The Holiday (red, white and) Blues

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Around the December festive season, there are tons of articles, tips, and resources for those experiencing the holiday depression. It’s a triggering time for people as they recap on the losses from the year, reminisce holidays that were merry-less, and try to maneuver fraught relationships with family. What we forget, though, is that there are other holidays that can cause an onslaught of emotions.

For me, it’s the Fourth of July.

I know that seems weird, like, who doesn’t like the Fourth of July? All you do is eat hotdogs, watch fireworks, and go to the beach. First, I don’t eat hotdogs (unless they are vegetarian), but it’s not that I am not a fan of Independence Day. Rather, I feel the pressure to have such a star spangledly great day that I end up disappointed and discouraged. You know, like the way many people feel about Christmas.

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Growing up, we weren’t allowed to have fireworks. When my dad was a kid, his neighbor’s roof caught fire because of some stray fireworks, and the event scarred him so much that he refused to let us get some, other than a few smoke bombs. We spent most July Fourths watching other kids delight with glee as they shot off bottle rockets and fountains.

As a teenager, most kids in my town celebrated my drinking cheap beer on a sandbar on the Missouri River. I was never invited to these parties, and although I pretended that I didn’t care, I would have certainly got on a boat if someone offered to take me there.

From there, the mid-summer holiday was a measurement to see how my life is measuring up to those portrayed in advertising or Instagram. A successful Fourth of July meant that I was at the beach, surrounded by tons of my best friends, drinking beer, eating charred food, and wearing red, white, and blue. In the last five years, I’ve had just one Independence Day like that, and although it was a really great day, I’ve felt lonely and ashamed every other holiday. Last year, my husband and I spent most of the day indoors packing for a move to another apartment, and I ended up in tears because no one had invited us to a barbeque, which surely meant that all of my friends decided to hang out without me and that they no longer like me.


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Social media and other forms of media paint the perfect picture of how we are supposed to live, not just on holidays but basically any day, and it’s quite easy for us to believe that our lives look slightly different than we are doing them wrong. But, that’s just not the truth.

Holidays come and go. Some years will be terrific, and they may look close to what we hoped they would be, but others will not. You may spend them alone, or they’ll have less glitz and glamor, but they have nothing to do with yourself worth. Your life, and all that it contains, can’t be boiled down to one day, so we can’t expect to have the perfect holiday every year.

I know that the Fourth of July is a triggering day for me, and so I can prepare. Some years, I try to make plans with friends, but if it doesn’t come together, I don’t force it. Like this year, I was invited to a barbeque at a friend of a friend’s house, which sends my social anxiety into overdrive, and I have to ask myself: am I going because I want to or because I feel like I need to be at a barbeque? Probably the latter.

Also, I can let go of expectations. I can still have a good Independence Day at home with my husband and our dog (who is terrified of the fireworks, and I am not sure I even feel comfortable leaving her home alone) even if it doesn’t like the Fourth of July’s from TSwift’s Instagram account.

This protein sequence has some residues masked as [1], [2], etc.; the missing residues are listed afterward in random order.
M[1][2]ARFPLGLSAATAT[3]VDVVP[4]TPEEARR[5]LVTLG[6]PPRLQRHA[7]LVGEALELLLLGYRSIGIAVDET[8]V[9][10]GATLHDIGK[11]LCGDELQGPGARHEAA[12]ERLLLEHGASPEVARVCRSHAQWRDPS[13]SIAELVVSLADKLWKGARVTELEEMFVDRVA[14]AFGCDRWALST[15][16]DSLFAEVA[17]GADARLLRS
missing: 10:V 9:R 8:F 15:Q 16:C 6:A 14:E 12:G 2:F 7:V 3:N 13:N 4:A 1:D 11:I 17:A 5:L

Instead of being disappointed that I am not on a yacht with a bucket of beer, I am going to thoroughly enjoy the day given to me. I am going to run a race, Skype with an old friend, and take a long deserved nap. Maybe I will go to the beach or watch some fireworks, but maybe not. I am in control.

Holidays are a good time to remind ourselves that we don’t have to be perfect nor live up to the shoulds. We are in charge of our lives, not idealized expectations. For me, the Fourth of July, will be good practice for loving the life in front of me and letting go of all comparisons.

How are you celebrating the Fourth? What could you let go of this Fourth?

The Courage to Start

Most of us runners have had friends and family say, “Oh, I could never run.” They are too fat, too slow, too busy, too out of shape, too afraid, or so they say. However, we know those are just things we tell ourselves to justify our reasons for not doing something. We know, because we’ve been there.

All runners have to start somewhere. Some begin running later in life in attempt to lose weight or improve their health. Some started running as kids and ended up on track and cross country teams. Others took that first run with a friend not knowing how far they could or would go. Starts can happen intentionally or accidentally, and they can occur over and over.

I’ve been running since I was 12 years old, but not consistently. I’ve taken months-long breaks because of life, injury, and laziness, but eventually the urge to run returned. That first run (or really, runs) were not fun. I slogged through slow miles with my knees and sides aching. My fitness was certainly gone, and all the reasons I had avoided running for several weeks seemed justified in those beginning steps. But, I also knew that if I could come out the next day and the day after that then I would reconnect with the love of running. The euphoria and endorphins would again consume me, and I would be smitten.

And that did happen, every single time.

We all have goals that we want to accomplish — run a marathon, change careers, buy a house, write a book — and while the end results seem glorious, the path to get there is daunting. And, when you are looking up a mountain, it’s hard to find that bravery to take the first step.

But, we can’t get there if we refuse to start. The joy, the love, the glorious success will remain figments in our imagination unless we begin.